Primary alcohols

These alcohols have only one alkyl group attached to the carbon with the hydroxyl group. Examples of primary alcohols include methanol and ethanol.

A graphic showing primary alcoholsSecondary alcohols

Secondary alcohols have two alkyl groups attached to the carbon atom, as illustrated below. Some examples of secondary alcohols are propan-2-ol and butan-2-ol alcohols. A graphic showing secondary alcohols

Tertiary alcohols

Tertiary alcohols have three alkyl groups attached to the carbon atom. Examples of tertiary alcohols include 2-methyl-propan-2-ol and 2-methyl-butan-2-ol.

A graphic showing tertiary alcohols

Alcohols are also classified based on how many hydroxyl groups are attached to the carbon atoms. Another option is to categorise them based on their bond type and shape of the R chains.

  • Monohydric alcohols these are alcohols with just one hydroxyl group. Examples include propan-2-ol (C3H7OH) and pentan-1-ol (C5H11OH).
  • Polyhydric alcohols polyhydric alcohols have two or more hydroxyl groups attached to the main chain. Examples include propane-1,2,3-triol, more commonly known as glycerol [C3H5(OH)3], and pentane-1,2,3,4,5-pentol [C5H7(OH)5].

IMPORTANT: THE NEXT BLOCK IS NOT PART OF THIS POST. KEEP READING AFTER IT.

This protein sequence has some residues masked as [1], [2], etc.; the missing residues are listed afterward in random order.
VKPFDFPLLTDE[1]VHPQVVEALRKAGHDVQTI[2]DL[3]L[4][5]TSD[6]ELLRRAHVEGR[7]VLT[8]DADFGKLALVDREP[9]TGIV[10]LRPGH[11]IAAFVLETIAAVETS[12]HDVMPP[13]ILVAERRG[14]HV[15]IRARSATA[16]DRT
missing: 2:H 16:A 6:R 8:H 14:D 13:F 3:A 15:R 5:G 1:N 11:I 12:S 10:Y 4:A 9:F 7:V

• Unsaturated aliphatic alcohols these are alcohols with double bonds in their R chains. Examples include geraniol and propargyl alcohol.
  • Alicyclic alcohols alicyclic alcohols contain one or more non-aromatic carbon rings. Menthol (C10H19OH) is the best example of this.

What is Rubbing Alcohol Used For?

Rubbing alcohol has numerous uses, some of which are outlined below.


Ethyl alcohol and isopropyl alcohol are the most common alcohols that are commercially sold as rubbing alcohols. They are typically packaged as either 40% or 70% concentration and are mainly intended to be rubbed onto the skin as an antiseptic. Rubbing alcohol can be used as a hand sanitiser when you don’t have access to soap and water.

Surface disinfectant

Rubbing alcohol can kill bacteria, fungi and viruses. Medical instruments, such as forceps and scalpels, can be immersed in rubbing alcohol to disinfect them. You can also use it to clean surfaces like counters and desks. Nonetheless, rubbing alcohol is not as effective as other disinfectants on large surfaces such as floors and bathroom walls. In this instance, it may be better to use chlorinated water.

Surface disinfectant which includes rubbing alcohol

Nausea relief